Can you give an example of a solution that uses a mix of power technologies?

B2Gold Corp began operations at the Otjikoto Mine in central Namibia in 2015. Four Cat® CM32 generator sets that run on heavy fuel oil supply primary power for operations, with standby power provided by three Cat 3516 diesel generator sets. While delivering exceptional availability, the reliance on power produced from fossil fuels makes the profitability of the mine vulnerable to fuel price fluctuations and supply interruptions.

Caterpillar and Barloworld, the Cat dealer for Southern Africa, designed an integrated hybrid system that not only generates power while the sun shines but also maintains a consistent flow of power for the mine’s
operations in cloudy conditions and at night.

The 7MW solar facility at Otjikoto includes 62,400 Cat thin-film PVT
modules mounted on single-axis trackers, 260 solar inverters, seven 1MW transformers and the Cat Microgrid Master Controller (MMC).

By converting the mine’s power-producing capabilities to a solar
hybrid, company officials estimate a reduction in HFO consumption of about 3.4m litres per year, which results in an annual savings of 14%-16% in the cost of power generation.

How is big data changing the power solutions business?

Big data and connectivity allow power plant owners to have a true, real-time picture of the performance of their assets that was not always available in the past. For customers running generators set for prime power, the aggregated data can be used to predict failure, monitor fuel consumption and reduce any unplanned downtime. Meanwhile, customers using generator sets for emergency backup can know their power plants are ready to run at a second’s notice.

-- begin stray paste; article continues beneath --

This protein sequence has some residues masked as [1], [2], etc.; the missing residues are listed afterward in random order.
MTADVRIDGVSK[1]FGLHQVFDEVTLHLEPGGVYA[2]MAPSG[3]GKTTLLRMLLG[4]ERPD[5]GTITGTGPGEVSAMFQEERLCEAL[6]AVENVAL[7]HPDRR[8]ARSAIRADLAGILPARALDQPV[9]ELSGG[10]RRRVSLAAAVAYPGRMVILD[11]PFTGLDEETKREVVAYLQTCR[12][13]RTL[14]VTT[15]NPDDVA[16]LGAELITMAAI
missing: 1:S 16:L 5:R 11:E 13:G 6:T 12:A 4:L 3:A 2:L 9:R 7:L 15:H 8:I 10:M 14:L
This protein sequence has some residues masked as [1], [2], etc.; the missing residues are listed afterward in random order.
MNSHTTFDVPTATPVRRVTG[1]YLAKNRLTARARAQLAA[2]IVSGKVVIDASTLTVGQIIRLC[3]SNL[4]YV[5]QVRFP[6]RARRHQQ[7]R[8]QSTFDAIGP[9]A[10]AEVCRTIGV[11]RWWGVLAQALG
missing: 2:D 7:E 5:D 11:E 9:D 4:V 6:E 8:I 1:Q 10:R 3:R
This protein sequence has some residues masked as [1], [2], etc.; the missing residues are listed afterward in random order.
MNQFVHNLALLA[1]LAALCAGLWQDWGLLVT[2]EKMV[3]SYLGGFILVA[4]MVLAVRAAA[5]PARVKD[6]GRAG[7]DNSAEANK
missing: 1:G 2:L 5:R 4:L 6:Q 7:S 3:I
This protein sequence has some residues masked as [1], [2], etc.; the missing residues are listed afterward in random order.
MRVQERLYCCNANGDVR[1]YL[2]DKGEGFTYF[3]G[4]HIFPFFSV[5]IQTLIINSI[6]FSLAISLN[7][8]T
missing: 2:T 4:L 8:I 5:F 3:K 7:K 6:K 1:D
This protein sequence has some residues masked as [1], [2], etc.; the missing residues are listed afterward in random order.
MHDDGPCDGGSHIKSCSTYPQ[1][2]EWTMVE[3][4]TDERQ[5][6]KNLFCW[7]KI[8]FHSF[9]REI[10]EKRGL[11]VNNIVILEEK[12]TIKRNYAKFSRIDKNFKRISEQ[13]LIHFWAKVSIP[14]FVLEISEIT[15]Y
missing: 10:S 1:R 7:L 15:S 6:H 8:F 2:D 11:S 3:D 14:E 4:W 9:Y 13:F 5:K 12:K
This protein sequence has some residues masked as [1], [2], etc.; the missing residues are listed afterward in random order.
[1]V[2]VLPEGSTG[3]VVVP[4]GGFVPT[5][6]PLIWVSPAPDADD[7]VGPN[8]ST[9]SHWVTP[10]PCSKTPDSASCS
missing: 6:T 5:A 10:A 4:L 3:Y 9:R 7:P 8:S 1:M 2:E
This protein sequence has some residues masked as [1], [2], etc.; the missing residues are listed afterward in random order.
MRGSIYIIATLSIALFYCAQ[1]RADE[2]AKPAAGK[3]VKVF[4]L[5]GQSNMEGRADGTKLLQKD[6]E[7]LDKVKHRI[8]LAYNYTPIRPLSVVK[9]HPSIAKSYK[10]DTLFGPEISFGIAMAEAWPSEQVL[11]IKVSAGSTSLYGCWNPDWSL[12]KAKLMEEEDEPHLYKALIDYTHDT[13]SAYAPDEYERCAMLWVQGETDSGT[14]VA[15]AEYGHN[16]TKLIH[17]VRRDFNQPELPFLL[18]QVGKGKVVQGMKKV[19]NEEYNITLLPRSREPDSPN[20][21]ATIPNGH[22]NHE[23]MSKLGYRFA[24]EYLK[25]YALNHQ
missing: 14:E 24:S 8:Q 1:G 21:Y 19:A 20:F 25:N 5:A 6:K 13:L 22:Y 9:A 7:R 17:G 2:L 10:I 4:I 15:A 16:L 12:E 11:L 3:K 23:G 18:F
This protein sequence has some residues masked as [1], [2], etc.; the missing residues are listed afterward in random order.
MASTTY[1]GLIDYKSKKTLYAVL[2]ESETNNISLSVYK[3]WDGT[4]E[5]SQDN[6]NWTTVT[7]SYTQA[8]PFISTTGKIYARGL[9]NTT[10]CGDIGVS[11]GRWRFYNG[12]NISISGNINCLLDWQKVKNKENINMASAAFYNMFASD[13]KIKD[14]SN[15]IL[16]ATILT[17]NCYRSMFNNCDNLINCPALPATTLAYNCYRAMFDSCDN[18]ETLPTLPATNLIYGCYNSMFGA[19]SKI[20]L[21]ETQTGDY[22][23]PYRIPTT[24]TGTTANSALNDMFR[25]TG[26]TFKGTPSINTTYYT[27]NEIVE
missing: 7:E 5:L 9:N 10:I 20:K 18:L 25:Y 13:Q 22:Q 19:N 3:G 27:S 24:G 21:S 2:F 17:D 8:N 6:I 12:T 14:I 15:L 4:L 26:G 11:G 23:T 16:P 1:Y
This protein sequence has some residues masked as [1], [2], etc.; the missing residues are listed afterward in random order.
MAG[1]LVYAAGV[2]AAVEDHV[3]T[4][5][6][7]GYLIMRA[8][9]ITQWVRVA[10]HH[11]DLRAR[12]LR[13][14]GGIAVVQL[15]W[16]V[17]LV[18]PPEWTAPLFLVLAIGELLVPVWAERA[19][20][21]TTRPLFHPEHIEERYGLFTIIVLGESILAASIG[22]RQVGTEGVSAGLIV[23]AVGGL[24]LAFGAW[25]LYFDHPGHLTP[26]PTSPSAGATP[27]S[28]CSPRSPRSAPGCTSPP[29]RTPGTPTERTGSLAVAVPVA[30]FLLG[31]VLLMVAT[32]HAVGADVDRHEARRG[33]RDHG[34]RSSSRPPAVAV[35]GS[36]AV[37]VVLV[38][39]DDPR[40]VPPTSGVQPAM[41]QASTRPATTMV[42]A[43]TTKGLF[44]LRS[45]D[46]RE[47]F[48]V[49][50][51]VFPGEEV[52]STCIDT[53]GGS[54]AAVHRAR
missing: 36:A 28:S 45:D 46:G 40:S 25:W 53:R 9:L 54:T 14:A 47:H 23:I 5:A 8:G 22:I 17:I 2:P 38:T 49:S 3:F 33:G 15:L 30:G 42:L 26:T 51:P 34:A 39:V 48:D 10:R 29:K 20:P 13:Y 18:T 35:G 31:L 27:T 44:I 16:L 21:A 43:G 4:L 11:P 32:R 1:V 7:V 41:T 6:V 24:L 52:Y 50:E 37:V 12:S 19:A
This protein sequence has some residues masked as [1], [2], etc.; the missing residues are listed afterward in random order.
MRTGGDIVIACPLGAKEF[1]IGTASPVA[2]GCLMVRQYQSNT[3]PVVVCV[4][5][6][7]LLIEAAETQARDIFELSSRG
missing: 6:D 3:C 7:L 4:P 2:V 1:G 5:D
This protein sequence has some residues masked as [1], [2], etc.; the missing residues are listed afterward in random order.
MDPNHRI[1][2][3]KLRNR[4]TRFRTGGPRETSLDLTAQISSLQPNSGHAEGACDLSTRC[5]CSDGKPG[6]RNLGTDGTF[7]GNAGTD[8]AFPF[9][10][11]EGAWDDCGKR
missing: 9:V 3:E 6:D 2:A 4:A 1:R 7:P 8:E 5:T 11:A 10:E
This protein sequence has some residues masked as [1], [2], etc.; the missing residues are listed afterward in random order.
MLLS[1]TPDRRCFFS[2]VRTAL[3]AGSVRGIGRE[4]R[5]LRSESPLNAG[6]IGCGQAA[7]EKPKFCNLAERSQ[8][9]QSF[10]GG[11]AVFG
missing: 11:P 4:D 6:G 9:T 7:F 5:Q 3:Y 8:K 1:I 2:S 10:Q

Today, Caterpillar has hundreds of thousands of assets connected globally through Cat Connect, which leverages technology and learning across our construction, mining, and energy and transportation divisions.

Cat Connect is available to all of our electric power customers, large and small, and can be used beyond generator sets to include renewable energy applications and energy storage. Customers can visualise data on performance and receive alerts and reports from anywhere in the world through an easy-to-use interface. I would recommend customers
contact their local Caterpillar dealer for a free demonstration or webinar to fully understand the possibilities.

What’s next for Caterpillar in Africa?

Caterpillar is 100% committed to our customers in Africa. We’re heavily
invested in African communities, where Caterpillar and our dealers
employ approximately 15,000 people.

In 2016, Caterpillar, our dealers and the Caterpillar Foundation
announced a plan to invest more than $1bn in countries throughout Africa over a five-year period.

This investment includes enhanced parts distribution capacity, new state-of-the-art Certified Rebuild Centres, new dealer branch locations, the expansion of Caterpillar’s Technicians for Africa online skills development programme, and millions of dollars to support programmes that lift people out of poverty.

Ultimately, we’re excited about the long-term investments we’re making in Africa that are helping to build, develop and power communities.